Congress passes new legislation designed to promote safety of pools which could impact homeowners associations
The Virginia Graeme Baker Pool and Spa Safety Act (“Act”) was passed by Congress and signed into law in December 2007. The Act is named after Virginia Graeme Baker, the granddaughter of former Secretary of State James Baker, who died in a hot tub in 2002. The Act applies to condominium, townhome, and homeowners’ associations who have pools.
The purpose of the Act is to promote safety of pools and spas and help prevent drowning, especially of children. The Act establishes a federal pool and spa drain cover standard, a state pool safety grant program and an education program to inform the public of methods to prevent drowning and entrapment. The Act applies to “public pools and spas” which includes those open to the public generally, whether free or for a fee and those open exclusively to: (1) members of an organization and guests, (2) residents of a multi-unit apartment building, apartment complex, residential real estate development, or other multi-family residential area; and (3) patrons of a hotel or other public accommodations facility. The Act is intended to apply to community association pools and spas.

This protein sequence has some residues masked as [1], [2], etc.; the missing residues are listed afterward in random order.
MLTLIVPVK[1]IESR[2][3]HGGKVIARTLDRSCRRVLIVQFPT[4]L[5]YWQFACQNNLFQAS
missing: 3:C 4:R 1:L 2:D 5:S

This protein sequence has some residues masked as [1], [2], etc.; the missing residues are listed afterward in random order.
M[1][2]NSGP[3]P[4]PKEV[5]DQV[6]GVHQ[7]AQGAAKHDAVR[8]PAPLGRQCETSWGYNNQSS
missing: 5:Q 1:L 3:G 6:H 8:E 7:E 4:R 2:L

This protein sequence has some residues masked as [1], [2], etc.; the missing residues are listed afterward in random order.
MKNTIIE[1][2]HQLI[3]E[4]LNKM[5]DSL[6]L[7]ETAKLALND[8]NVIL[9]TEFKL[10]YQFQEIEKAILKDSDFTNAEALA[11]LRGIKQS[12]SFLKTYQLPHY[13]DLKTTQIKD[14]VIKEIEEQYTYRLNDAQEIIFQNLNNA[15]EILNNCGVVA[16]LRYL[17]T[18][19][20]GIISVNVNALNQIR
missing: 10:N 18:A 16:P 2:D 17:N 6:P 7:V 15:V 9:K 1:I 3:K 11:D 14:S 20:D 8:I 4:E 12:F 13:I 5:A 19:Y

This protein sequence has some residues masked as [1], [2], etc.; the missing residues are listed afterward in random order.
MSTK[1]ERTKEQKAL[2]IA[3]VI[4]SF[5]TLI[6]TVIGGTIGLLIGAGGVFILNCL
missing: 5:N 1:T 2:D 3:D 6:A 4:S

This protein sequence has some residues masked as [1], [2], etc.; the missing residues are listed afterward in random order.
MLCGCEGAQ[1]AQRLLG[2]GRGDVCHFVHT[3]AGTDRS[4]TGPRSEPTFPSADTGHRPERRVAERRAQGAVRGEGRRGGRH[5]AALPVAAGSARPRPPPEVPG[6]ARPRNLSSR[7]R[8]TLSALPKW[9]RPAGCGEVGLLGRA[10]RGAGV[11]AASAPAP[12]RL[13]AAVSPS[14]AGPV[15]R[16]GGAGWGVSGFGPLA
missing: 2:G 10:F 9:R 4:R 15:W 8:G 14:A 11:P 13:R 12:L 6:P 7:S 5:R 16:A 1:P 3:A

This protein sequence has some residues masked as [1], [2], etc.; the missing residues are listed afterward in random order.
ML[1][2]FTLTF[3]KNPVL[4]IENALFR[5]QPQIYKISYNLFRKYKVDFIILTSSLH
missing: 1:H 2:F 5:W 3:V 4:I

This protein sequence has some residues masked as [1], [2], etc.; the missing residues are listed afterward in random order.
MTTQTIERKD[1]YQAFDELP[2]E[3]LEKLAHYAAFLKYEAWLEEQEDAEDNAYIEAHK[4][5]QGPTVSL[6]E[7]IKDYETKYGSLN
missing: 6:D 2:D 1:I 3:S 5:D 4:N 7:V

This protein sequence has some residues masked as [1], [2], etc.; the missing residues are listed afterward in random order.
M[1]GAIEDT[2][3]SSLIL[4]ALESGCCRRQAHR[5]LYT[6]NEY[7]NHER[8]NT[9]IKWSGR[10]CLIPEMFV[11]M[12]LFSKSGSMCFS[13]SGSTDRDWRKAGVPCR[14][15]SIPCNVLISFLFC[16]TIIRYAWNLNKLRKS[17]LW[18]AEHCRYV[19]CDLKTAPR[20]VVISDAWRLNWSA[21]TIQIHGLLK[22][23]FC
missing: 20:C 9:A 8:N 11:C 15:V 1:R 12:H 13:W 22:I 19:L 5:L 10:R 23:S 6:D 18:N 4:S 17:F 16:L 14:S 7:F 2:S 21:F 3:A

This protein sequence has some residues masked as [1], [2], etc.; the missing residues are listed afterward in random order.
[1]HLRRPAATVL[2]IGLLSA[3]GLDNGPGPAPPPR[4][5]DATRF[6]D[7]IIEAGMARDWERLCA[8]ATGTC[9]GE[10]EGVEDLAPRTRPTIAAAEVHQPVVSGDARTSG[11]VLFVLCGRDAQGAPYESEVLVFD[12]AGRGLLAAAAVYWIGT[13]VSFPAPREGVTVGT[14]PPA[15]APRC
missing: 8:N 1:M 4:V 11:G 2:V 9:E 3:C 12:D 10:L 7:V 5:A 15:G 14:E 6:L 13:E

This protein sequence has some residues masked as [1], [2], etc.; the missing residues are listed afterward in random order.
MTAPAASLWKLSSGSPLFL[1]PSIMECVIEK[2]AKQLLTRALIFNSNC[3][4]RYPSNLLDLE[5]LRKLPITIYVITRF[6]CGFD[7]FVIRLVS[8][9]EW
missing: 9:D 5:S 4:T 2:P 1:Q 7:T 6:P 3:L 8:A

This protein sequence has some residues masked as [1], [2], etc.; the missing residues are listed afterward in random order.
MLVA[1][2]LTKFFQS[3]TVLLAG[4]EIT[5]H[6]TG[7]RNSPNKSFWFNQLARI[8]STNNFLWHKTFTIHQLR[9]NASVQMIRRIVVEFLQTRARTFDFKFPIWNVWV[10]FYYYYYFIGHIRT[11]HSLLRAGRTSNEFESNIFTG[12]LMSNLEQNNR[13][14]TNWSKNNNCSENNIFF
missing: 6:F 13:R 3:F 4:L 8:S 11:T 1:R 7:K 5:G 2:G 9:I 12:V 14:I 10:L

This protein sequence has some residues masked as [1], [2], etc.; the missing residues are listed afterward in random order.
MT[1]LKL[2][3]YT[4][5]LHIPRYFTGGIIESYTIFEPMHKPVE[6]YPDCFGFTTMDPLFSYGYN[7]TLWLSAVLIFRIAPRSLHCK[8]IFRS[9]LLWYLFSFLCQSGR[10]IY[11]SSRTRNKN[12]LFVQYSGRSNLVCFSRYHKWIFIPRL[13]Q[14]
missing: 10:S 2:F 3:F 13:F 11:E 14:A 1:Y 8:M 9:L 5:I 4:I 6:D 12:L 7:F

Under the Act, by 19 December 2008, public pools and spas must be equipped with anti-entrapment devices or systems. Generally speaking, every “public pool and spa” with a single main drain, other than an unblockable drain, must be equipped with at least one of the following devices: (1) safety vacuum release system which ceases operation of the pump, reverses the circulation flow, or otherwise provides a vacuum release at a suction outlet when a blockage is detected, (2) suction-limiting vent system with a tamper-resistant atmospheric opening, (3) gravity drainage system that utilizes a collector tank, (4) automatic pump shut-off system, or (5) device or system that disables the drain.
For a copy of the new law, please click here.